Seeing Garrin live, even in San Francisco, is not a common occurrence, and one he plans to remedy in the near future.
"It's weird, after every gig I feel so great, and I just feel 'God, I want to do this all the time,'" he said. "And then I'm working again and a month will go by without any performances."
Even with his folk tendencies, Benfield prefers to be onstage with a band rather than just solo with his acoustic guitar.
"When I'm writing these songs, I'm hearing all of the instrumentation. Plus, I'd rather be working with a band than just be up there by myself," he said. "That's a whole art in itself that I know I haven't totally mastered, holding the whole thing together yourself and people not feeling like there's something missing. That's something I'm not completely secure about. Plus, I love the interaction of a band."
His two major influences are also bands, the Beatles and the Grateful Dead.
"Primarily where I'm coming from is the Beatles. Back when I was 9, my brothers and sisters bought me a Beatles album, so I've always like the melodic thing," he said. "I like colorful chords and nice bridges. When I was a kid, it was the early stuff, I didn't get the late Beatles and the White Album. The other big influence was the Grateful Dead. I don't know if, listening to my music, anyone would pick up on that, but they were just a melting pot of American music -- bluegrass, country, rock, jazz."
As far as his sexuality, Benfield has been with Josh for the past eight years, since he was 18. He was the first boy he ever dated.
"He sort of pursued me, actually. I had a girlfriend at the time," Benfield said.
Benfield knew at the time that he also had feelings for guys, so he started seeing Josh. Eventually he told his friends, who all took it in stride.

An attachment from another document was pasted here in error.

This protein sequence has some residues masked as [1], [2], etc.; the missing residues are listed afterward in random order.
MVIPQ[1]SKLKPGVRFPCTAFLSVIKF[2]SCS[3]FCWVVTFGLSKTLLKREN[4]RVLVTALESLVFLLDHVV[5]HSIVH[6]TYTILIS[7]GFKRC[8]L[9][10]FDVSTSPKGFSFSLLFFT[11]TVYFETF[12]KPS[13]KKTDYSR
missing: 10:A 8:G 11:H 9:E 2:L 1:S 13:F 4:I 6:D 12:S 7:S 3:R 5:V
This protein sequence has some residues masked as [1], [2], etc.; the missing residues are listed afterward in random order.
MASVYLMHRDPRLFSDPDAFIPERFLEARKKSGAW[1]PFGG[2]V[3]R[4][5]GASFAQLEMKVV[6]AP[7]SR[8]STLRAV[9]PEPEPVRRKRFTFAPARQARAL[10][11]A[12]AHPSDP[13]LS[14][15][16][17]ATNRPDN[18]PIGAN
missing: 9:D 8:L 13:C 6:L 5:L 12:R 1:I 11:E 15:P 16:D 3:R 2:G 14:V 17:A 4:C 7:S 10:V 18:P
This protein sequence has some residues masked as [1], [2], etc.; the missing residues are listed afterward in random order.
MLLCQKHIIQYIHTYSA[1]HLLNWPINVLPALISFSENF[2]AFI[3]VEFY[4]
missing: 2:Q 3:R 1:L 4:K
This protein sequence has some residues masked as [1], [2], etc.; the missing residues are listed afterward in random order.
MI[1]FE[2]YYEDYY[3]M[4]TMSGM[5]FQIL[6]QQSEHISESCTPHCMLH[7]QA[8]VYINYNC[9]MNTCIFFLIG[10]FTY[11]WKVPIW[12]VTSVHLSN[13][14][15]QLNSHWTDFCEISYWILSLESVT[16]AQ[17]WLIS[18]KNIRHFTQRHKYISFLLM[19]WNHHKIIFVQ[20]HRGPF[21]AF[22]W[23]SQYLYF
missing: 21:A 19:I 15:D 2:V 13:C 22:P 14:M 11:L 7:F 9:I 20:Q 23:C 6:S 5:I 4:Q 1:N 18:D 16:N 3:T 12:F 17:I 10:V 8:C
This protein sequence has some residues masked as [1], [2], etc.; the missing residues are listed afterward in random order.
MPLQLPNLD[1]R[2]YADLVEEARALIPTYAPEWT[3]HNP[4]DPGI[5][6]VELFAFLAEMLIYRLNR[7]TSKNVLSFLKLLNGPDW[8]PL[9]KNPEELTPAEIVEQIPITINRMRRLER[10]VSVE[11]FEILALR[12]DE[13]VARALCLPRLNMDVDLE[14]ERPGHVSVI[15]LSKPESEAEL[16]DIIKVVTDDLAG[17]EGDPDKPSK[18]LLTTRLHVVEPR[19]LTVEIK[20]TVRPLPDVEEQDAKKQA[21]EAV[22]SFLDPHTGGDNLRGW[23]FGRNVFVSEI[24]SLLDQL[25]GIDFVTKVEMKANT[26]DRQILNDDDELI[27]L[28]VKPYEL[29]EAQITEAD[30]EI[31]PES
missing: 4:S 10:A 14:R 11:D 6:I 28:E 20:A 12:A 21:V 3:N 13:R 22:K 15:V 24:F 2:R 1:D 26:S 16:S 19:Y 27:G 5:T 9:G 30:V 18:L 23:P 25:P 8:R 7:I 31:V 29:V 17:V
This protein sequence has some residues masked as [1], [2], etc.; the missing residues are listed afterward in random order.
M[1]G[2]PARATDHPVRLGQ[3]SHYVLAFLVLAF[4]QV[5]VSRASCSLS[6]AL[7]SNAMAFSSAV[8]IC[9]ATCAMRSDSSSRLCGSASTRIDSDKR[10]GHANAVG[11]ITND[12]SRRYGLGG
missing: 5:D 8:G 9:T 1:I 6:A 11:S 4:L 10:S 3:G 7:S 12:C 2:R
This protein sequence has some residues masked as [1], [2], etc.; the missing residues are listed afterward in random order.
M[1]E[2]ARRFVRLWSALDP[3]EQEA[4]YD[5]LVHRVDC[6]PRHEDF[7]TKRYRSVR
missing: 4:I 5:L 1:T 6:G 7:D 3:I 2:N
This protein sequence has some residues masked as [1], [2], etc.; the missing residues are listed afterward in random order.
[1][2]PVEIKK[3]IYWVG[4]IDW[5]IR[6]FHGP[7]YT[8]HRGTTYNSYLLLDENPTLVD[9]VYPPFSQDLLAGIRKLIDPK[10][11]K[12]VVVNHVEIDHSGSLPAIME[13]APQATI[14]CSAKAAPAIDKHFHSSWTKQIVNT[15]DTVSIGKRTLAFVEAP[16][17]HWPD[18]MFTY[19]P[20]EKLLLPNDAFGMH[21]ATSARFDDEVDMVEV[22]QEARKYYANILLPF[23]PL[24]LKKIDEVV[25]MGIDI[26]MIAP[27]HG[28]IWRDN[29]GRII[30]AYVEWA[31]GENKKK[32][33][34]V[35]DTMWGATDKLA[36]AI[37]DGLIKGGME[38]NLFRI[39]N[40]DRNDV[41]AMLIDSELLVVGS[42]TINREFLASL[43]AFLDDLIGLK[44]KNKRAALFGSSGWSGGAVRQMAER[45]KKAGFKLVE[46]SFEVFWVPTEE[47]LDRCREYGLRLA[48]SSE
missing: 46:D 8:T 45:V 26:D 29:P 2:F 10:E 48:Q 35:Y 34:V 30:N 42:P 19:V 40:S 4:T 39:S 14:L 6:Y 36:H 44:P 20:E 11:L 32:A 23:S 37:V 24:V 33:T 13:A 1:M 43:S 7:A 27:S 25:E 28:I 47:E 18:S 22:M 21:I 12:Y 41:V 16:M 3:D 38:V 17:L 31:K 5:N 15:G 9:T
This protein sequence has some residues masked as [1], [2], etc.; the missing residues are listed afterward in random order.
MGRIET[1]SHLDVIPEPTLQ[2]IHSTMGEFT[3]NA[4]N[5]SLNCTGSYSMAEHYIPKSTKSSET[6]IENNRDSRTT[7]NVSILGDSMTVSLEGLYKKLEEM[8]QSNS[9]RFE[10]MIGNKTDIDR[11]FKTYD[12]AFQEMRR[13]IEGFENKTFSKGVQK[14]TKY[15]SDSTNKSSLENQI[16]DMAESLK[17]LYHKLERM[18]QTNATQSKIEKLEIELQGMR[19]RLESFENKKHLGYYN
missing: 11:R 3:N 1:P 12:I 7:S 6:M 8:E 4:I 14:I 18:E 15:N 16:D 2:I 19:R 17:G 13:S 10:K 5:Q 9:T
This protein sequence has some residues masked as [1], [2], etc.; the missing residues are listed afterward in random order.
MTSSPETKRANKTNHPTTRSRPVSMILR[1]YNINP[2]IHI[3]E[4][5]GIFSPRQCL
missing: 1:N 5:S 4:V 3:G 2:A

"It was just 'Garrin has a boyfriend now,'" he recalls.
After he and Josh were together, Benfield's mother wondered why Josh kept calling Garrin so much over Christmas. Benfield came out to her and everything seemed fine. A week later, his parents were freaking out, went to a PFLAG meeting and everything's been fine since then.
Benfield also had quite a coming out challenge, since he has nine brothers and sisters. He came out to each sibling separately on the same day, driving from house to house.
"It was surreal, and by the end of the day, I was exhausted," Benfield said.
Benfield and Josh had a ceremony a few years ago, which called a celebration of their love. Family members from both sides came to California and Josh's grandmother presided over the ceremony.
While Benfield is not really looking to market himself as a "gay singer," he has no problems talking about his sexuality, Josh, or gay politics. Plus, the music is so strong, there should be no fear that it will be overshadowed.
Benfield is planning to start playing out more in the Bay Area, then California and maybe someday, music will be his full-time job.
"That's my dream and it always has been, do be on the road promoting my music."
And we'll all benefit if Benfield starts living his dream.
For more information on Garrin and his amazing debut album, go to http://www.garrin.com/